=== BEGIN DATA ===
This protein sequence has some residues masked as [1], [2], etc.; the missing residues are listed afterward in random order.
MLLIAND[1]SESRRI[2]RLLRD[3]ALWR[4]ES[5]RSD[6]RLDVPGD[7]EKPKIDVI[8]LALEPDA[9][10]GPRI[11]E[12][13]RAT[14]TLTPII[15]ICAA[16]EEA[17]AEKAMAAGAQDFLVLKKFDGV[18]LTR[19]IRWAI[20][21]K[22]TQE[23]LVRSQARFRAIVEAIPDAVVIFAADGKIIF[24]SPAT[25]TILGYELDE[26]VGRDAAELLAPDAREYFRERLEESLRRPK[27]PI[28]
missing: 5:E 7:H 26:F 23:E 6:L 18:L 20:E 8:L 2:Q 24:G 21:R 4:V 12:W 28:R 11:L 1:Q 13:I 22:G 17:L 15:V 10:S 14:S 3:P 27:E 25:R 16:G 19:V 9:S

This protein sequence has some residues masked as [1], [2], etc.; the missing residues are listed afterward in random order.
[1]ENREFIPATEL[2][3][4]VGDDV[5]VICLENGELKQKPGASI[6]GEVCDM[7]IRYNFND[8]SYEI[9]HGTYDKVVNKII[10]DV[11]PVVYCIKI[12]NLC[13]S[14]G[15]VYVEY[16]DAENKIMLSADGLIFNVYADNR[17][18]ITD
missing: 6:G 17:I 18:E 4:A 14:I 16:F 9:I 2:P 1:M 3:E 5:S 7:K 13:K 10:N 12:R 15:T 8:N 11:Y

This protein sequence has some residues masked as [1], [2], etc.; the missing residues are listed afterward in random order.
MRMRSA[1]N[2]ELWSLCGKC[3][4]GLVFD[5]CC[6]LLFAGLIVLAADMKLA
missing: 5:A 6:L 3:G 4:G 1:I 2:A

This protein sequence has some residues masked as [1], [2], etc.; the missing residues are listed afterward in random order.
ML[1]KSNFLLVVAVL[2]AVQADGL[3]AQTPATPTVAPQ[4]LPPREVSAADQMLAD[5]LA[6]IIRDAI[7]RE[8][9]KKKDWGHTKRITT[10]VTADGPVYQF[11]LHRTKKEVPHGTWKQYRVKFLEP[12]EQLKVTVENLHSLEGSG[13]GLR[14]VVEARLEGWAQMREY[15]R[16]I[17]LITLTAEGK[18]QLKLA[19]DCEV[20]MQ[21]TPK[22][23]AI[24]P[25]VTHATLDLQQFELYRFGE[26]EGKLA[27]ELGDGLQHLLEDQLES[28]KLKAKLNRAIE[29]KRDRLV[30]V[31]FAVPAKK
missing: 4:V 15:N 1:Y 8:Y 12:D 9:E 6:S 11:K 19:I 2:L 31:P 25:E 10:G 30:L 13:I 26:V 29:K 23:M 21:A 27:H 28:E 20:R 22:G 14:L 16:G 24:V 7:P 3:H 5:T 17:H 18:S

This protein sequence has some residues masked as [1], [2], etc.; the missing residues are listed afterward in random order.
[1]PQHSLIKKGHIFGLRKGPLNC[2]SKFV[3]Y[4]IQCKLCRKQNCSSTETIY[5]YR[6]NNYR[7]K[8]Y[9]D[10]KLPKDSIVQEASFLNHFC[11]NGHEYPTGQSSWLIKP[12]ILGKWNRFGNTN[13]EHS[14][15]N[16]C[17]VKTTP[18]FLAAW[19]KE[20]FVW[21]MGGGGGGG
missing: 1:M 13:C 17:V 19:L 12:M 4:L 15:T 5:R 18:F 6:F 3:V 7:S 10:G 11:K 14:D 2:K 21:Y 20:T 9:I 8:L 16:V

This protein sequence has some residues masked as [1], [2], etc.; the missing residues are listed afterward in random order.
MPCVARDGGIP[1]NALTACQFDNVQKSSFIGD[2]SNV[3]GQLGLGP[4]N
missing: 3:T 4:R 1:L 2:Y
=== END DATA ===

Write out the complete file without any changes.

This protein sequence has some residues masked as [1], [2], etc.; the missing residues are listed afterward in random order.
MLLIAND[1]SESRRI[2]RLLRD[3]ALWR[4]ES[5]RSD[6]RLDVPGD[7]EKPKIDVI[8]LALEPDA[9][10]GPRI[11]E[12][13]RAT[14]TLTPII[15]ICAA[16]EEA[17]AEKAMAAGAQDFLVLKKFDGV[18]LTR[19]IRWAI[20][21]K[22]TQE[23]LVRSQARFRAIVEAIPDAVVIFAADGKIIF[24]SPAT[25]TILGYELDE[26]VGRDAAELLAPDAREYFRERLEESLRRPK[27]PI[28]
missing: 5:E 7:H 26:F 23:E 6:L 18:L 20:E 8:L 2:Q 24:G 21:R 4:V 12:W 28:R 11:L 1:Q 13:I 22:G 17:L 15:V 10:S 14:S 3:P 27:E 25:R 16:G 19:V 9:S

This protein sequence has some residues masked as [1], [2], etc.; the missing residues are listed afterward in random order.
[1]ENREFIPATEL[2][3][4]VGDDV[5]VICLENGELKQKPGASI[6]GEVCDM[7]IRYNFND[8]SYEI[9]HGTYDKVVNKII[10]DV[11]PVVYCIKI[12]NLC[13]S[14]G[15]VYVEY[16]DAENKIMLSADGLIFNVYADNR[17][18]ITD
missing: 6:G 17:I 18:E 4:A 14:I 16:F 9:I 2:P 1:M 3:E 5:S 7:K 13:K 10:N 12:R 15:T 8:N 11:Y

This protein sequence has some residues masked as [1], [2], etc.; the missing residues are listed afterward in random order.
MRMRSA[1]N[2]ELWSLCGKC[3][4]GLVFD[5]CC[6]LLFAGLIVLAADMKLA
missing: 5:A 6:L 3:G 4:G 1:I 2:A

This protein sequence has some residues masked as [1], [2], etc.; the missing residues are listed afterward in random order.
ML[1]KSNFLLVVAVL[2]AVQADGL[3]AQTPATPTVAPQ[4]LPPREVSAADQMLAD[5]LA[6]IIRDAI[7]RE[8][9]KKKDWGHTKRITT[10]VTADGPVYQF[11]LHRTKKEVPHGTWKQYRVKFLEP[12]EQLKVTVENLHSLEGSG[13]GLR[14]VVEARLEGWAQMREY[15]R[16]I[17]LITLTAEGK[18]QLKLA[19]DCEV[20]MQ[21]TPK[22][23]AI[24]P[25]VTHATLDLQQFELYRFGE[26]EGKLA[27]ELGDGLQHLLEDQLES[28]KLKAKLNRAIE[29]KRDRLV[30]V[31]FAVPAKK
missing: 4:V 15:N 1:Y 8:Y 12:D 9:E 6:S 11:K 19:I 2:L 31:P 25:E 10:G 30:L 13:I 26:V 29:K 23:M 21:A 27:H 28:E 20:R 22:G 14:L 16:G 24:V 7:P 3:H 5:T 17:H 18:S

This protein sequence has some residues masked as [1], [2], etc.; the missing residues are listed afterward in random order.
[1]PQHSLIKKGHIFGLRKGPLNC[2]SKFV[3]Y[4]IQCKLCRKQNCSSTETIY[5]YR[6]NNYR[7]K[8]Y[9]D[10]KLPKDSIVQEASFLNHFC[11]NGHEYPTGQSSWLIKP[12]ILGKWNRFGNTN[13]EHS[14][15]N[16]C[17]VKTTP[18]FLAAW[19]KE[20]FVW[21]MGGGGGGG
missing: 1:M 13:C 17:V 19:L 12:M 4:L 15:T 5:R 18:F 6:F 3:V 7:S 10:G 11:K 14:D 2:K 21:Y 20:T 9:I 8:L 16:V

This protein sequence has some residues masked as [1], [2], etc.; the missing residues are listed afterward in random order.
MPCVARDGGIP[1]NALTACQFDNVQKSSFIGD[2]SNV[3]GQLGLGP[4]N
missing: 3:T 4:R 1:L 2:Y